The government working group in charge of collecting donations to support families of victims of the deadly building collapse in Kep province has wrapped up its task on Tuesday.
The group collected $2.2 million and has distributed the money to survivors and the families of those who died in the January 3 incident.
Speaking to reporters during a press conference to end rescue operations at the scene early this month, Prime Minister Hun Sen announced that the families of those who died in the collapse would each get $50,000 raised by the government and donors.
He noted that those who survived would get $10,000 each while seven victims who were trapped under the rubble for several hours would receive $20,000 each. He also said he hopes the payout will help ease the suffering and difficulties of victims who were injured and the families of the deceased.
Seng Tieng, Mr Hun Sen’s personal assistant who was in charge of the donation collection, confirmed yesterday that all the dead victims’ families and the survivors received the appropriation.
A total of 36 people, including children, were killed and 23 were injured after the collapse of the seven-storey building in Kep city on January 3.
Mr Tieng said the last six families of dead victims received the donations from the government’s working group on Tuesday.
He said a total of $2.2 million was collected, noting that Mr Hun Sen and his wife donated about $2,500 for each funeral.
“We wound up our task of handing over the money to the families of the victims yesterday [Tuesday],” Mr Tieng said, adding that the families of all 36 dead victims received $50,000 each.
“We gave the survivors cash and deposited money into the bank accounts of the dead victims’ family members for security reasons,” Mr Tieng said. “I can say that now our campaign is finished.”
He added that although the official donation drive had ended, people could still donate money or items directly to the families of the victims.
“Samdech Prime Minister had advised that the entire donation amount must be handed over to immediate family members,” he added. “Samdech said if the family members want to use the money to buy land, the title must be put under the name of the dead victims’ children.”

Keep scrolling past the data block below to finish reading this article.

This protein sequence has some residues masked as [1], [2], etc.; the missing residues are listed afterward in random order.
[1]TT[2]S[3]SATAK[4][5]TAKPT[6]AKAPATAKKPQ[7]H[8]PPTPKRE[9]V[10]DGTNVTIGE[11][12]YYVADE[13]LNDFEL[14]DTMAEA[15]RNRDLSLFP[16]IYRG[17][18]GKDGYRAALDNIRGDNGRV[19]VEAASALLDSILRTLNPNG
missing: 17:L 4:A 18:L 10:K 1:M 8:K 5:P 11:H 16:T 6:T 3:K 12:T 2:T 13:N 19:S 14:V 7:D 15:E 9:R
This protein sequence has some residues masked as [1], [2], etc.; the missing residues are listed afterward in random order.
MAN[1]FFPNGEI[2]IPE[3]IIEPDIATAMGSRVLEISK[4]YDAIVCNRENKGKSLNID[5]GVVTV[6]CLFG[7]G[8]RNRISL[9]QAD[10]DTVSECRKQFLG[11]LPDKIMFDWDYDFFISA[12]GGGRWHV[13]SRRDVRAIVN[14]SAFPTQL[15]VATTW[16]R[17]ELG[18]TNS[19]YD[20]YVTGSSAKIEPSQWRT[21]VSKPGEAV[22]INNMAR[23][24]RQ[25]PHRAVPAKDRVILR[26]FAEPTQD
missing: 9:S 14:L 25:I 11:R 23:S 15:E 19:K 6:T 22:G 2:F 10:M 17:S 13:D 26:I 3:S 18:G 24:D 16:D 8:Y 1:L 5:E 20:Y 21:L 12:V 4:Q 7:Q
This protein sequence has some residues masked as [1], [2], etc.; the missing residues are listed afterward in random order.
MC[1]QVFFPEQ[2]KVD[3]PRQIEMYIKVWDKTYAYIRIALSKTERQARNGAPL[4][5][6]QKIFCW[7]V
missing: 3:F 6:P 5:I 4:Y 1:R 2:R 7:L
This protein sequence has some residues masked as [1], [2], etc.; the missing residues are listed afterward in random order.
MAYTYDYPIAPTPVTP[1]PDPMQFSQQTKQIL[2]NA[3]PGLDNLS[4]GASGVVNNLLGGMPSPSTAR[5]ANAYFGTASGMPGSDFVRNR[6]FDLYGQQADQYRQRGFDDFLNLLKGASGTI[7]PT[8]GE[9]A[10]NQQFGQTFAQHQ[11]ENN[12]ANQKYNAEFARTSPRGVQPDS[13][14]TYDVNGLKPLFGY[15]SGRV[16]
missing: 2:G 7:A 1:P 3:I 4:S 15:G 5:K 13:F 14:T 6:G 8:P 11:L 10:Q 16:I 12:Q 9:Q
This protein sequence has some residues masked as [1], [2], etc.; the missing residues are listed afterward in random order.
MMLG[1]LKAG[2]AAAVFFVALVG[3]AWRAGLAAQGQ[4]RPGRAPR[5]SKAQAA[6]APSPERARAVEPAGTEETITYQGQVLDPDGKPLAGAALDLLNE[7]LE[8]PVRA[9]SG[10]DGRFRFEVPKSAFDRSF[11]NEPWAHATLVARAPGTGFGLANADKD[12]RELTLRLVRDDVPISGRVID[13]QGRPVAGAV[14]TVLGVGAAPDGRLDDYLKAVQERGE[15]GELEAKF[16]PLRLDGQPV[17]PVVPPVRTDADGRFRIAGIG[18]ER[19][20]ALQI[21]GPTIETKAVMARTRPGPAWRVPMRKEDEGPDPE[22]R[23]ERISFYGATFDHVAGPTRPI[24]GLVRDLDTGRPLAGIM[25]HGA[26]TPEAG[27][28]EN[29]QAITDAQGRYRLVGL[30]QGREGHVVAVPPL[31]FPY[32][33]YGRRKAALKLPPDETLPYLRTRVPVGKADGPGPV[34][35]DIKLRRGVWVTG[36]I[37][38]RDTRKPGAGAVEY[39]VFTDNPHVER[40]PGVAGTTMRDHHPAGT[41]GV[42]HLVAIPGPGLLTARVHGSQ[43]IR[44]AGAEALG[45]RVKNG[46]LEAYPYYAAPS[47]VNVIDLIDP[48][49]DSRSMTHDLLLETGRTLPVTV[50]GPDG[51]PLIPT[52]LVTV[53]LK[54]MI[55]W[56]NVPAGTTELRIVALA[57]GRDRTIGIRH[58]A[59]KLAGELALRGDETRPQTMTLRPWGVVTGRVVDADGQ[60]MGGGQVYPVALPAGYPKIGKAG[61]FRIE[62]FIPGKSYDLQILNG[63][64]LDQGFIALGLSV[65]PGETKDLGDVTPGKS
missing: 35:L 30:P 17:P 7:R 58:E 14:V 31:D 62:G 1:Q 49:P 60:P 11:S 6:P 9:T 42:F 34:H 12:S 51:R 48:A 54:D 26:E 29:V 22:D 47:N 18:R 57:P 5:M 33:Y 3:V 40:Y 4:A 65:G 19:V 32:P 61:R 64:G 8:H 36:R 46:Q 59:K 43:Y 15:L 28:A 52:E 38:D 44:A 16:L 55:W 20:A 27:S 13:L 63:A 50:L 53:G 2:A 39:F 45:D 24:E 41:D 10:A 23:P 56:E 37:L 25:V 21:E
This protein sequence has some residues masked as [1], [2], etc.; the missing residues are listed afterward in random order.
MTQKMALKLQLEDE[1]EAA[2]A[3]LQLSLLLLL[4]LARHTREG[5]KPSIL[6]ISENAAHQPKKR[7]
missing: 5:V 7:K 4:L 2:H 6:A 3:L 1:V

Mr Tieng said the working group took a long time to disburse the donations because it had to conduct checks to verify which family member was to be the recipient.
Phea Sophon, 26, a survivor from Banteay Meanchey province who lost five family members including his four-month pregnant wife Chhen Khoeun, 23, during the collapse, said yesterday that his family had already received the donation from the government and donors.
“I am still traumatised by the incident. I lost five family members and five others were injured during the collapse,” he said. “We want justice for our family.”
Mr Sophon also expressed his gratitude to the government which paid attention to his family. He said he will appear before the court if he is asked to provide testimony over the incident.
Survivors and families of the dead victims early this week also said they are seeking compensation from the two owners of the building who have been charged with manslaughter over the incident.
Ek Sarun and his wife Chhiv Sothy, from Preah Sihanouk province’s Sihanoukville, were arrested a day after the collapse and charged by Kampot provincial court with manslaughter and causing involuntary bodily harm. However, they were released after posting bail of $87,000.
Yim Visuth, one of the lawyers for the plantiffs, has said each of his clients are demanding $50,000 over the deaths and also $50,000 for their injuries.